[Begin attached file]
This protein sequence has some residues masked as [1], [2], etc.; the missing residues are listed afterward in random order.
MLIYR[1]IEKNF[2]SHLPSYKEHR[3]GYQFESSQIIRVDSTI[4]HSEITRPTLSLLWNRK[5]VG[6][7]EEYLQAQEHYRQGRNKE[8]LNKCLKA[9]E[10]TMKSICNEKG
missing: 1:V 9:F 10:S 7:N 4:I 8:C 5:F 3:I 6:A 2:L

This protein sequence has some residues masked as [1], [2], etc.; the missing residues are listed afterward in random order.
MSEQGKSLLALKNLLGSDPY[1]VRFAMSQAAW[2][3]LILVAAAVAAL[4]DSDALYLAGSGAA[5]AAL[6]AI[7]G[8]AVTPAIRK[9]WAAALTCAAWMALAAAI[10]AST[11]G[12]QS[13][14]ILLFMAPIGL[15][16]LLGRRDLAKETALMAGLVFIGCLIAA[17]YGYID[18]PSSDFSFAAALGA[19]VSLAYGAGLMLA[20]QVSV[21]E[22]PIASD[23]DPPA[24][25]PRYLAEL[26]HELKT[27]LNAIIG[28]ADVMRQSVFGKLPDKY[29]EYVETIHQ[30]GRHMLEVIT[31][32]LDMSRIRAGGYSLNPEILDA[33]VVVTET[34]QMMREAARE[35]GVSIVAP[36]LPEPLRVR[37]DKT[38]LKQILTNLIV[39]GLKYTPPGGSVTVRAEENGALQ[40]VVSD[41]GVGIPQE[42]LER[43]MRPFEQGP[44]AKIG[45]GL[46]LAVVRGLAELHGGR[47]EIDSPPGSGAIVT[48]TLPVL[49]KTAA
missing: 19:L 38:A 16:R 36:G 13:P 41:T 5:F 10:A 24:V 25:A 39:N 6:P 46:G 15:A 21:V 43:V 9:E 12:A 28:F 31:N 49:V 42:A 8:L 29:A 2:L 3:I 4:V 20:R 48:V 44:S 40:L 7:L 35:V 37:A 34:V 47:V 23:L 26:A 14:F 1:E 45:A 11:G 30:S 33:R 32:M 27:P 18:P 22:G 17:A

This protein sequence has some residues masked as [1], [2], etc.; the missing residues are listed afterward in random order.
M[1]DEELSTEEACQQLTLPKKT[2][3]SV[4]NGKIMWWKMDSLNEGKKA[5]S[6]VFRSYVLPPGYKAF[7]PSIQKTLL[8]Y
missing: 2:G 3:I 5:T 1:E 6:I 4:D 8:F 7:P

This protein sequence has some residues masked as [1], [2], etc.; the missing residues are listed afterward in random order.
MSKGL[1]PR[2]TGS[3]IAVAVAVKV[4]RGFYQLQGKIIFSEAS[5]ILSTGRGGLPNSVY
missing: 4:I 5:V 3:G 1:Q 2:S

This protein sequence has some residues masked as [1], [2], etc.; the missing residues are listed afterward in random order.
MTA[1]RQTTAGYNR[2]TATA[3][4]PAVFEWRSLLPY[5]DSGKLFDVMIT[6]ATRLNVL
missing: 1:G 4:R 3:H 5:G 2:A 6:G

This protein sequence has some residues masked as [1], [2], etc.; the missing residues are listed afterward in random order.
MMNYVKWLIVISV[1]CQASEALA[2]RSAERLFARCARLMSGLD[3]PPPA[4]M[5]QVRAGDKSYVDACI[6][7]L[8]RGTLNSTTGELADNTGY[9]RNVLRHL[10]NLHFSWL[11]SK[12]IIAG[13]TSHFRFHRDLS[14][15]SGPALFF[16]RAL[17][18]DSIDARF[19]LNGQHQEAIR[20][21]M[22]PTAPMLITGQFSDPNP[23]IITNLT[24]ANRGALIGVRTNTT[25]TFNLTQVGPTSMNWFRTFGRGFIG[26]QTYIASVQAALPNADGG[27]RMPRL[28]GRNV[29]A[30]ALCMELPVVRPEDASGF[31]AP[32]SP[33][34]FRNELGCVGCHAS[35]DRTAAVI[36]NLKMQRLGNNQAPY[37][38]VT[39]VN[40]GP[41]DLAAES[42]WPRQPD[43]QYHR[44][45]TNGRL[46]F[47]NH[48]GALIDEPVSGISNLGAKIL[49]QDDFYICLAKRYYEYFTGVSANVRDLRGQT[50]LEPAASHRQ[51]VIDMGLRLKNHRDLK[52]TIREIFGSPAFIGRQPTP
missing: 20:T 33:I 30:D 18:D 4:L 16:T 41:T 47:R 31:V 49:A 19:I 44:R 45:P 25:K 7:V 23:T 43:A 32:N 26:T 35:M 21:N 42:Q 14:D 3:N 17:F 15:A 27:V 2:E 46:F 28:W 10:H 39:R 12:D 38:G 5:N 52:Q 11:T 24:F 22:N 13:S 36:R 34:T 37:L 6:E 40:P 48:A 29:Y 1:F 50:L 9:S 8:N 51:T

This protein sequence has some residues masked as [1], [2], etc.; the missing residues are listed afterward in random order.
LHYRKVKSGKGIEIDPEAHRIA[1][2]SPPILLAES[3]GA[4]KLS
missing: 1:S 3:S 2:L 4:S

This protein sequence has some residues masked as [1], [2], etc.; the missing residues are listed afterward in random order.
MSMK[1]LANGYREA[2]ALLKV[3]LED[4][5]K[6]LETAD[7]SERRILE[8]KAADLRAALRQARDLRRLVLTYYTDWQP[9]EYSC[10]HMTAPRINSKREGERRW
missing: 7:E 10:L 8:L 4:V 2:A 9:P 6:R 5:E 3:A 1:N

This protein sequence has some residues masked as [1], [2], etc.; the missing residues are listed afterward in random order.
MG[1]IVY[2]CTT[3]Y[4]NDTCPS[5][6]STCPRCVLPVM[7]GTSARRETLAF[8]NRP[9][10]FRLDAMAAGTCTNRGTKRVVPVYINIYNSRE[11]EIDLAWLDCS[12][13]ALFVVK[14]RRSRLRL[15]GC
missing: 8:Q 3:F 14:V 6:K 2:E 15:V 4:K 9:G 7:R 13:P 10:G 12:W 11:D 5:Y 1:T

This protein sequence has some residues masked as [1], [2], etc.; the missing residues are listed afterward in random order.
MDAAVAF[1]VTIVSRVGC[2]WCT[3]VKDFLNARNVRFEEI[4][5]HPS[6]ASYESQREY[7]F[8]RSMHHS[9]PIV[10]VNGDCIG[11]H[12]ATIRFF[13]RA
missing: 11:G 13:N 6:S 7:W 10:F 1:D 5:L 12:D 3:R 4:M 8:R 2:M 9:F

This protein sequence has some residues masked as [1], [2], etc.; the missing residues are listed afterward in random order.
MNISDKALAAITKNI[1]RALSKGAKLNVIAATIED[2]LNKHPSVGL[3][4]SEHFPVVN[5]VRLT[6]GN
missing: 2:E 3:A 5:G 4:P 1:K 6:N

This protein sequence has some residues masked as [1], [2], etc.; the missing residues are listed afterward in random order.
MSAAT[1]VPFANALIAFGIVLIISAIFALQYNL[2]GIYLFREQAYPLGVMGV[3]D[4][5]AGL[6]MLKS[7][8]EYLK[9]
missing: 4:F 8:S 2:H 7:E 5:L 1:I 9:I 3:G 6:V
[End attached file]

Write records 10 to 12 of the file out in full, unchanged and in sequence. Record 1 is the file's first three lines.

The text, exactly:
This protein sequence has some residues masked as [1], [2], etc.; the missing residues are listed afterward in random order.
MDAAVAF[1]VTIVSRVGC[2]WCT[3]VKDFLNARNVRFEEI[4][5]HPS[6]ASYESQREY[7]F[8]RSMHHS[9]PIV[10]VNGDCIG[11]H[12]ATIRFF[13]RA
missing: 11:G 13:N 6:S 7:W 10:F 1:D 5:L 12:D 3:R 4:M 8:R 2:M 9:F

This protein sequence has some residues masked as [1], [2], etc.; the missing residues are listed afterward in random order.
MNISDKALAAITKNI[1]RALSKGAKLNVIAATIED[2]LNKHPSVGL[3][4]SEHFPVVN[5]VRLT[6]GN
missing: 2:E 3:A 5:G 4:P 1:K 6:N

This protein sequence has some residues masked as [1], [2], etc.; the missing residues are listed afterward in random order.
MSAAT[1]VPFANALIAFGIVLIISAIFALQYNL[2]GIYLFREQAYPLGVMGV[3]D[4][5]AGL[6]MLKS[7][8]EYLK[9]
missing: 4:F 8:S 2:H 7:E 5:L 1:I 9:I 3:G 6:V